Mercedes-Benz A 250 SPORT

Mercedes-Benz A 250 SPORT: If I was on the market for a new car, it would probably be one of these…

But, the desire was just not there. And it takes some desire to be that broke for that long.

Today, I am still with the Metal Mobile. She is more than seven years old and has done 113 000km, almost all of them with me at the wheel. She’s all mine, has been for a year and a half, and she doesn’t cost me a cent in repayments. I do low-enough mileage that her services are yearly and predictable.

Every now and then, tyres, parts and brake pads need replacing, but she is in good nick. I make sure I fix whatever is rattling or squeaking or “feeling funny” as soon as I possibly can, and I spare no expense on care for her. Sure, I take her to third-party service outlets (because VW, out of motorplan, is essentially the financial equivalent of a sex crime) but only reputable ones that I trust.

I love my car. I adore her. She is my pride and joy. She goes like a dream, she’s only ever been mine, and she’s beautiful in my eyes. Sure, she’s got a lot of little dings and scratches if you look closely, but only because she is black (let’s face it, black cars face hardships that white ones do not) and because she has lived – she’s been to six Oppikoppis, countless other festivals, lived in Joburg and – for a spell – even lived on the streets of Cape Town’s inner city. She works and I adore her.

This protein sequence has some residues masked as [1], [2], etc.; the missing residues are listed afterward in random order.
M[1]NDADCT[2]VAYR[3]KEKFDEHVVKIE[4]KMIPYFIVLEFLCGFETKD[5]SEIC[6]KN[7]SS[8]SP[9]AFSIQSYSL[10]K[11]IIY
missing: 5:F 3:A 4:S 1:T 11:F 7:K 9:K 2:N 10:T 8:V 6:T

Let me clarify, in closing, that this is not a blog about how I can afford a nicer car. Quite the opposite. I’ve decided to go it alone and freelance as an advertising consultant.  And recently, with a partner, started a company that requires a lot of unpaid, initial work. Cash is not garaunteed like it was on a creative director‘s salary, with a magazine to work on as Contributing Editor every month. Debt is the last thing I would want right now.

It’s going really well with consulting. Best move ever. But nothing is assured. Not having to pay for a car every month is a huge weight off my shoulders in this brave new world. Having a car that works at my disposal is equally comforting. And, every time I get into the Metal Mobile, I feel a little pang of joy; a bite-sized taste of how it felt to be 25 and starting the engine of the car you really want.

I would hate to drive a new car right now. I would hate to pay for it. I would stress my face off anywhere I went in it. I would become distraught when (not if) a knobhead opened his door into it at the gym.

I would feel the money come off my account every month like blood from a knife wound.

VW Volksie Beetle

Old age: it’s coming for all of us. Let’s just hope, when it does, we can be graceful about it.

One day, the Metal Mobile will become old, decrepit and broken. Perhaps then I’ll get her a new engine, clutch, gearbox and suspension (the latter, she’s had a few replacement-parts for already) and drive her for another five or ten years. Maybe one day I’ll have kids and she’ll be bestowed upon my first-born as an ancient relic; embarrassing and liberating in equal measure, like that Volksie on the old VW ads that those of you my age or older will surely remember.

Perhaps, eventually, she will require more maintenance than she is worth and I shall have to trade her in as a meagre deposit on something flashy and status-laden that I can barely afford.

But today? Today I drive the greatest car in the world. If you gave me a GTi, I’d sell it. I’d drive the money to the bank, in the Metal Mobile, singing a happy song, with that feeling of butterflies and pride in my gut every time I stomp the Metal Mobile’s gas pedal and feel the fearless roar rise from her mighty belly.

I think I’m gonna go drive her to the Sneaker Store right now. This month, she’s buying me a pair of Air Maxes. Gawd, I do love those shoes…